In other words, someone like me, and maybe you. But the question Simon asked was: why? 'I decided to look at the psychological profile of the different groups,' he explains. 'We spent an entire summer at bike meets, asking all kinds of riders to fill in a questionnaire originally developed to profile adrenaline sport enthusiasts. The result showed the sensation-seeking desires of sportsbike riders were significantly higher than other groups of riders. It wasn't surprising that the guys who ride the real mean machines want the thrills out of life. What was surprising was that these riders alone seemed to deny their part in what was going on.' This attitude emerged from a question that asked riders who was to blame for the county's recent fatal accidents. The choices were mechanical failure, the road environment, car drivers, or motorcyclists themselves.

'Overwhelmingly, sports riders said it was the car drivers' fault,' reports Simon. 'Very rarely did they say it's the riders' fault. The other riders blamed car drivers too, but they also said it could be them - the sportsbike guys. So there's a division among motorcyclists themselves.'


The reasons why car drivers take the rap are easy enough to understand - even if, as Simon explains, they're flawed. 'Most bike collisions happen in built-up areas and those are indeed someone else's fault - a driver emerging from a side road and the familiar, "Sorry mate, I didn't see you" story.

'However, most fatal accidents happen in 60mph limits on rural roads. Failure to see the bike goes down dramatically and rider error becomes much more significant.'

Riders - and sportsbike riders in particular - were applying what they knew about urban areas to rural roads. But it's wrong.

What to do? Simon, who has his eye on a new Honda CBF1000, is convinced that training on its own won't achieve much. 'If you're dealing with control, not the rider's mindset, you could make the problem worse. If you take somebody, and say, "Look, you prat - if you take these lines it's far safer," the guy suddenly realises that instead of going round at 50 he can go round at 60. Nobody's dialled into his brain that the safe speed was 40. It's so important to address the mindset.

'Manufacturers agree with what I'm saying. They actually say, "We don't want to sell these bikes - it creates a bad image. We'd rather be selling cruisers".'

'Understanding potential variances in attitude, risk and behaviour of motorcyclists that may lead to fatal collisions'


Simon Labatt, November 2003
My own views. For better or worse :)

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Horse
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Re: Staying safe on a bike

Postby Horse » Wed May 11, 2016 2:05 pm

StressedDave wrote:
ChristianAB wrote:What are the keys to staying safe, avoiding collisions/issues, on a motorbike?

Leave the keys at home...

If that sounds a little flippant, it isn't.


As much as you're right, where do we draw the line at accepting risk?

http://www.bbc.co.uk/pressoffice/pressr ... ding.shtml
The terrible toll of deaths and serious injuries in riding accidents has been revealed for the first time in a BBC Yorkshire investigation.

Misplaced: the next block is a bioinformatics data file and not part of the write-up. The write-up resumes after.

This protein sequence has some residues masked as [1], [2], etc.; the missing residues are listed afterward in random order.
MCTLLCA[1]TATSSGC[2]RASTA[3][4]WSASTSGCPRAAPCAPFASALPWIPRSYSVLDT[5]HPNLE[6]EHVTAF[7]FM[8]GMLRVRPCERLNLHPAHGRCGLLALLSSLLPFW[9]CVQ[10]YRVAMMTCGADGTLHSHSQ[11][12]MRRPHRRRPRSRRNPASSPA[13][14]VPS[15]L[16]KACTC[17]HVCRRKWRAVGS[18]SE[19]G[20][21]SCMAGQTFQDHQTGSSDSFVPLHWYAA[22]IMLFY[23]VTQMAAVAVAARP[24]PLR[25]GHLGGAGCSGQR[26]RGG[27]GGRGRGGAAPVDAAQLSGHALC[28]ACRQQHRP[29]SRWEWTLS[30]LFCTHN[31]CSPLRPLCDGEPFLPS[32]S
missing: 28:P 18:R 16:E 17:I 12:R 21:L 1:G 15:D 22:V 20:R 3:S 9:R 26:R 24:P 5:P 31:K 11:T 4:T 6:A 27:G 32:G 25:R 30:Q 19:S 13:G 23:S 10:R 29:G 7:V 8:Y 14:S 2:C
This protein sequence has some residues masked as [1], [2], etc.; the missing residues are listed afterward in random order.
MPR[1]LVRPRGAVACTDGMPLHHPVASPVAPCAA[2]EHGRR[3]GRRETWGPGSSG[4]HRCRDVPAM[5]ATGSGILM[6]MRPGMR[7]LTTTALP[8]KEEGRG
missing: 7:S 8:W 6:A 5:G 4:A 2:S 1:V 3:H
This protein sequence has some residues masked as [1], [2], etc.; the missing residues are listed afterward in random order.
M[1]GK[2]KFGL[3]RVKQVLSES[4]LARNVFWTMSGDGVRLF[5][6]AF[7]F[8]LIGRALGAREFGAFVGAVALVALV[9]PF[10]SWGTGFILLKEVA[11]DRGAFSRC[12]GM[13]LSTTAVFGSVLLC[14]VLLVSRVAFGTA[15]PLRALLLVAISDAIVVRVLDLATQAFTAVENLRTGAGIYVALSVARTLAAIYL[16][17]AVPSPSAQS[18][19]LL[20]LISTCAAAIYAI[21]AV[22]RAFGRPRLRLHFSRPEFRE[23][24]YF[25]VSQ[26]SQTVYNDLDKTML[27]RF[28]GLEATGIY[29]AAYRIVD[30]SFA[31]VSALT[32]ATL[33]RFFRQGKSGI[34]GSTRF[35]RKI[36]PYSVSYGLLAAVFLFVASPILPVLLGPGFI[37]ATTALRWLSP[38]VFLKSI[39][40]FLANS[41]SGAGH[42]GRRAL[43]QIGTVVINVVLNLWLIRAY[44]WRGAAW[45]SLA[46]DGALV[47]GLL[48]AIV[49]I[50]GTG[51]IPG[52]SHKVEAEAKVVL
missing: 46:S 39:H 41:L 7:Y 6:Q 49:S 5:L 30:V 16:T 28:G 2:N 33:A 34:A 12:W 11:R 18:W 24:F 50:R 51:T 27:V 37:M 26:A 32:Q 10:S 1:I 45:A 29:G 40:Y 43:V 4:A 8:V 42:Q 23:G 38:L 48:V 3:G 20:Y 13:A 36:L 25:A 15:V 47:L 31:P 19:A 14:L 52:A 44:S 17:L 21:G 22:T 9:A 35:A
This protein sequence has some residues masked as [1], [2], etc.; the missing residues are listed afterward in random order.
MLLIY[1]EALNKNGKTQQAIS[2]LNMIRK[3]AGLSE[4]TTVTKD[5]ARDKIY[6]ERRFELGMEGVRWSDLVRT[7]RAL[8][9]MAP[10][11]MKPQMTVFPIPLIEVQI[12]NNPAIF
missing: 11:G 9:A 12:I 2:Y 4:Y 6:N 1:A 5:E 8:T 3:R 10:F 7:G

Riding is booming but so are the number of casualties - Yorkshire and Lincolnshire's two air ambulances have seen an increase of 65% in accidents over the past five years.
A report presented by TV vet and keen rider Emma Milne on Inside Out (Friday 23 March, 7.30pm, BBC One Yorkshire & Lincolnshire) reveals that, this year alone, flying paramedics have been scrambled to around 150 incidents - three a week.
And, for them, riding has now overtaken motorcycling as the biggest cause of rural casualties.


http://www.scotsman.com/news/scotland-s ... -1-2813054
THE dangers faced by climbers who take to the Scottish mountains during winter months are once again in focus after Ben Nevis claimed the life this week of a 51-year-old man who sustained fatal injuries following a fall. Mark Phillips had apparently been enjoying “superb conditions” in the Highlands before his tragic accident, which brought the death toll in the Scottish mountains this year to 11. The fatalities have occurred at an average rate of almost two per week over the past six weeks, since John Wooding fell to his death in the Cairngorms on 13 January

https://en.wikipedia.org/wiki/List_of_U ... fatalities

And: One of my bike instructor team gave up diving because he knew too many people who'd died!

StressedDave wrote:Just about every traffic officer of my acquaintance and long standing in their role also had large numbers of pins, plates and other ironmongery in their forearms . . .


. . . Raises an interesting question:
Was it poor training, inappropriate tasking (ie they were ordered to) or bad personal choice which led to their downfall? If it was several people rather than just one or two, it sound like a system failure somewhere.
My own views. For better or worse :)

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GTR1400MAN
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Re: Staying safe on a bike

Postby GTR1400MAN » Wed May 11, 2016 2:36 pm

Simple. Attitude!

Get this one right, then advanced training taking advantage of position and your extra height. Learn how to really look as part of the Information phase. Always sacrifice everything for safety.

Do all that, apply the system rigorously, relax and enjoy one of the best stress busting activities out there.
Mike Roberts